December 8, 2016
Half of UK firms will hold Christmas parties but just a fifth offer bonuses or extra time off 0
We’re entering the office party season now so it’s time for the usual flurry of Christmas related research. We kick off the season with this from XpertHR which claims that the majority of companies it has polled will host company-wide parties (50.8 percent) or departmental Christmas lunches (47.2 percent), but there will be fewer Christmas gifts, bonuses awarded or additional time off for employees this year. Employers plan to spend an average of £93.33 and a median of £50 per employee on their Christmas celebrations – a figure which hasn’t changed significantly since the last time XpertHR conducted this survey in 2012/13, when the median spend was £42.82. However, fewer than one in five organisations (17.9 percent) will be offering employee gifts this year compared to 21.1 percent in 2012/2013 and just 18 employers will award Christmas bonuses, with no increases planned compared with last year.
Sheila Attwood, Managing Editor, Pay and HR Practice at XpertHR said: “We are seeing many employers holding tightly to their purse strings and being cautious about spending on staff gifts and bonuses in particular this year.”
Although the majority of organisations will close for Christmas Day (82.1 percent) and New Year’s Day (77.4 percent), employees looking forward to additional time off may be disappointed, with only one in eight (12.3 percent) employers planning to offer this benefit over the 2016/17 festive season.
Also, just over half (51.2 percent) of employers require employees to be on standby or available for call out, not including those that are covered by standby or call-out arrangements, and almost a quarter (23 percent) said they will require some employees to work on the Christmas and New Year bank holidays.
Whereas traditionally employers that expected employees to work during Christmas and New Year tended to award bonus payments, XpertHR has seen an increase in the number of companies offering time off in lieu instead.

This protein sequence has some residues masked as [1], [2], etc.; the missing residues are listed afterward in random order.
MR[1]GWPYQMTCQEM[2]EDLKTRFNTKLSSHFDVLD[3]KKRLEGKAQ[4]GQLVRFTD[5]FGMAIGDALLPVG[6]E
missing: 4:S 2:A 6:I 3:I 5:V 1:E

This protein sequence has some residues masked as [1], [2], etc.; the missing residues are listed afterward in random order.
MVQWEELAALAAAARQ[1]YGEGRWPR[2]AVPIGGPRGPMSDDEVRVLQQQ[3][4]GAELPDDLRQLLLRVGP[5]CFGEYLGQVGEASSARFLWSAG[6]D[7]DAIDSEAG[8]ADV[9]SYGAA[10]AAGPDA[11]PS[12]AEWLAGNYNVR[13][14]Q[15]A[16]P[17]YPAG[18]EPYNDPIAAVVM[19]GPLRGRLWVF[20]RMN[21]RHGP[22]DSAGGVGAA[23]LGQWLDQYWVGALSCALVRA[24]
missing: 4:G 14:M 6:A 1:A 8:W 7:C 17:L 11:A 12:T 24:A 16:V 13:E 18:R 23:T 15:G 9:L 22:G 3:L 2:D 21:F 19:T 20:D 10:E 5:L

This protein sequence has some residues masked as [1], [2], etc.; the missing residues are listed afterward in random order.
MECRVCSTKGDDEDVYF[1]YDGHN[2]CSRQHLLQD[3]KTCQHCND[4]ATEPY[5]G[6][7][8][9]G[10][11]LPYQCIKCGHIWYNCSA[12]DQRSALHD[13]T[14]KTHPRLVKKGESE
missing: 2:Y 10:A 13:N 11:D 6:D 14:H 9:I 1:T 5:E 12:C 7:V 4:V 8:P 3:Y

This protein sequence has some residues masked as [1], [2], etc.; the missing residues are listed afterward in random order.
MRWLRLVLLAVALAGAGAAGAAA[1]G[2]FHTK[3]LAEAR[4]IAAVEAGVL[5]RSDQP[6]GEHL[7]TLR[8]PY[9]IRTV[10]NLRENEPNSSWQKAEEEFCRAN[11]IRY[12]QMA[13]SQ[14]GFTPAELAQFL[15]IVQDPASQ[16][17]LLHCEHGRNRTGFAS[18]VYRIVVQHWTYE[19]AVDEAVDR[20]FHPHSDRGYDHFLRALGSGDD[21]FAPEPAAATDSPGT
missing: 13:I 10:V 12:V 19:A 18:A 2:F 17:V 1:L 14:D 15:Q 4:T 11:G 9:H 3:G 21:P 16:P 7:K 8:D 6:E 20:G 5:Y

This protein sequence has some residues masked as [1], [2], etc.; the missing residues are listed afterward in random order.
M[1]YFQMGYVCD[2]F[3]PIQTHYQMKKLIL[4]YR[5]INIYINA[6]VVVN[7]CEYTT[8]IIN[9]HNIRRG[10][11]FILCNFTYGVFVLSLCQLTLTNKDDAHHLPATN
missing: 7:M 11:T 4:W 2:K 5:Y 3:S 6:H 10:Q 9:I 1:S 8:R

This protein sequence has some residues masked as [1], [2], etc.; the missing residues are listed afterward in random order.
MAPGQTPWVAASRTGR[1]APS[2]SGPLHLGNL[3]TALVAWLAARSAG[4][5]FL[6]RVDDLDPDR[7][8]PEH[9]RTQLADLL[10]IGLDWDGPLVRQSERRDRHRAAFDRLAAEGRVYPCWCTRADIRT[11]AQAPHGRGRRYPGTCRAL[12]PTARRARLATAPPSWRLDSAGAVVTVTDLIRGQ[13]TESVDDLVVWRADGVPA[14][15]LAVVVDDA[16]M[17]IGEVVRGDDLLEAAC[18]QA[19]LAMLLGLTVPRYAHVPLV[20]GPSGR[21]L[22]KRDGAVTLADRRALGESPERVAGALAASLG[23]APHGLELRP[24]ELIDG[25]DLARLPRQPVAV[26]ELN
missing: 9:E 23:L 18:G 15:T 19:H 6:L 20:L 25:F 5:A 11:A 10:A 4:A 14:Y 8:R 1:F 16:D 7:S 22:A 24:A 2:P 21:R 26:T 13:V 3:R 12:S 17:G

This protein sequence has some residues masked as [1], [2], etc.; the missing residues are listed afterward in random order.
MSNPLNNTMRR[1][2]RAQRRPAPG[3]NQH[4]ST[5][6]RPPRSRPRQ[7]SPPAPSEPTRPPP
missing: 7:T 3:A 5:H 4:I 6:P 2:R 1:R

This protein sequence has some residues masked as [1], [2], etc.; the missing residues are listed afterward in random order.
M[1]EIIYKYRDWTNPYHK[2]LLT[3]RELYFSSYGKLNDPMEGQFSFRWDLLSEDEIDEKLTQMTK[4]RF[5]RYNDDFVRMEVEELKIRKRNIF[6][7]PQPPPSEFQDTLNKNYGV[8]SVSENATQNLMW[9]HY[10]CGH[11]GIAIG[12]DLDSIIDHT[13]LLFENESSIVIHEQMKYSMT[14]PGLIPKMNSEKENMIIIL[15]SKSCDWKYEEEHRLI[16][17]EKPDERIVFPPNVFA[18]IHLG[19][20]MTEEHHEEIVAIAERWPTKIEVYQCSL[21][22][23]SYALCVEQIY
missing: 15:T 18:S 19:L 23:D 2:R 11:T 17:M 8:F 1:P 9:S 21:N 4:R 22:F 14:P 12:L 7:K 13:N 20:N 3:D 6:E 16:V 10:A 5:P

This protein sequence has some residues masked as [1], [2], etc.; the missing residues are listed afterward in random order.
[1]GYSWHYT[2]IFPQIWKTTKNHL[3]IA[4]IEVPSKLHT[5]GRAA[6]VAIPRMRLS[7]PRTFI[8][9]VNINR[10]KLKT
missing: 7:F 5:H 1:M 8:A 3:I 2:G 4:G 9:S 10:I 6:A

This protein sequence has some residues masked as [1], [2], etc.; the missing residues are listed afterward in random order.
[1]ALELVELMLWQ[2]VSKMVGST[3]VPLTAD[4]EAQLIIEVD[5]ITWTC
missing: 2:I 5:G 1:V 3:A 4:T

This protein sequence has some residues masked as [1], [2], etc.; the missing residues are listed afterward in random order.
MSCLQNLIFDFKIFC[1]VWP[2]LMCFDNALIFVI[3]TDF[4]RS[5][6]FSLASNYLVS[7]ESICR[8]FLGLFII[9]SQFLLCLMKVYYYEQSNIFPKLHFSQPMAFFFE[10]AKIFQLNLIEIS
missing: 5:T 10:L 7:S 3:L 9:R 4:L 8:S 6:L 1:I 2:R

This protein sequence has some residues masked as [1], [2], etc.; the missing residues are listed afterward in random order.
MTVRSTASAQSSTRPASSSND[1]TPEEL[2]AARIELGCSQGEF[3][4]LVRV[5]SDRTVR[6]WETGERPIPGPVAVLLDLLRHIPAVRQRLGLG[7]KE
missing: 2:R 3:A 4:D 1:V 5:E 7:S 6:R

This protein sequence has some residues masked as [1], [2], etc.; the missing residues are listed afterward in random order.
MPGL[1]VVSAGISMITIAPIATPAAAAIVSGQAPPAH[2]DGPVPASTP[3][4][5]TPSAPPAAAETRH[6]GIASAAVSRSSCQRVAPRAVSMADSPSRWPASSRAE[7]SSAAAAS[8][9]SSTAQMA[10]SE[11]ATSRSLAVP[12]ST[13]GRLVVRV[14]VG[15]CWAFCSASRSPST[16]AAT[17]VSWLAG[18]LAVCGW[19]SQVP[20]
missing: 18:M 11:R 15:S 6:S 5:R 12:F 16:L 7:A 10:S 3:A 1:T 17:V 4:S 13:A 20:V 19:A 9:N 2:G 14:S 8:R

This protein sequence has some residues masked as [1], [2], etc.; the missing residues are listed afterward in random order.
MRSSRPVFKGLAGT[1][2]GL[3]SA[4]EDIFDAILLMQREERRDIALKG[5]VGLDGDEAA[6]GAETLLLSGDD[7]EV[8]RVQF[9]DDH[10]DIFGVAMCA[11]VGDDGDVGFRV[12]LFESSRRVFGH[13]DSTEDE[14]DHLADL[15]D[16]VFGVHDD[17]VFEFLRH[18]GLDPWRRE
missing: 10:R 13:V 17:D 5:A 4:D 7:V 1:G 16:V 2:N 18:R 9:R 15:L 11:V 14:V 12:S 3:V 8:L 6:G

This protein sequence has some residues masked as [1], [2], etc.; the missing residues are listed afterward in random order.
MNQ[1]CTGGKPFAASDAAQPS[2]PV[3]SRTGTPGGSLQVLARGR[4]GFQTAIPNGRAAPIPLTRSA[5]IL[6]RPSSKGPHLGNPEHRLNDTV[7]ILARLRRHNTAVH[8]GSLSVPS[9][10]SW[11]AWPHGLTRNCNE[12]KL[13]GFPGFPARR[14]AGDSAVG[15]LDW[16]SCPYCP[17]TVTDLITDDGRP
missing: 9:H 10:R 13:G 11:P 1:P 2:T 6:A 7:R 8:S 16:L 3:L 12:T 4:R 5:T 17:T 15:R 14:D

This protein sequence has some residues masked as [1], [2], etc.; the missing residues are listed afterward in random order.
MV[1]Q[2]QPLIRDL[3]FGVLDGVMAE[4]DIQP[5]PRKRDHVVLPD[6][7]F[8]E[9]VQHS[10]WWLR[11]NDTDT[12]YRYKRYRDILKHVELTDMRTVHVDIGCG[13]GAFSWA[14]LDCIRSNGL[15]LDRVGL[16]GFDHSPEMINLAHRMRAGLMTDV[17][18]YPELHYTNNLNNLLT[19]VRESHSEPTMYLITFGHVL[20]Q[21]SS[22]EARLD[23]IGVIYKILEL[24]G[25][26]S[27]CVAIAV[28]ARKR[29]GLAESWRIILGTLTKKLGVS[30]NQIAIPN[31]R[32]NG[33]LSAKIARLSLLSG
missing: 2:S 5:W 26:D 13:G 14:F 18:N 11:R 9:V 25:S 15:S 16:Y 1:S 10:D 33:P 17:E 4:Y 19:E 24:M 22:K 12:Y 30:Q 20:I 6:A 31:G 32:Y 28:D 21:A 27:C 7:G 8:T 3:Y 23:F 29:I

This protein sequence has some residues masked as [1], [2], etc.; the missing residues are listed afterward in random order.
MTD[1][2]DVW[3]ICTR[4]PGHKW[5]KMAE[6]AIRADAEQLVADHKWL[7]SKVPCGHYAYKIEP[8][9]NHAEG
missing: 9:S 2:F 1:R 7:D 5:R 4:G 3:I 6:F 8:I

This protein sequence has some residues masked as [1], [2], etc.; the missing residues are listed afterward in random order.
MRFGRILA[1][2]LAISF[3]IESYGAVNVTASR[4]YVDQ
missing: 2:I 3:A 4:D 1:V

Whilst employers may be held indirectly liable for harm caused to other employees or third parties by the negligent acts of employees during company Christmas celebrations, nearly six out of 10 (57.3 percent) employers admitted they don’t have a policy in place setting out acceptable standards of behaviour.
Where advice is offered to employees attending Christmas celebrations, it most commonly covers not to drink and drive (37.7 percent employers) and providing information on transport options (20.9 percent). Some employers also provide transport home (14.2 percent) or to nearby public transport (11.6 percent), whilst others pay for overnight accommodation or negotiate a corporate rate on their employees’ behalf to stay near or ay the venue.
Sheila Attwood said: “Everyone wants to let their hair down during the Christmas celebrations but in order to mitigate risk, employers need to have clear policies in place about what is and isn’t acceptable behaviour. This needs to be communicated well in advance to make sure employees understand there could be serious consequences for unacceptable behaviour.”
Research was carried out by XpertHR on the Christmas and New Year working arrangements of 252 UK organisations.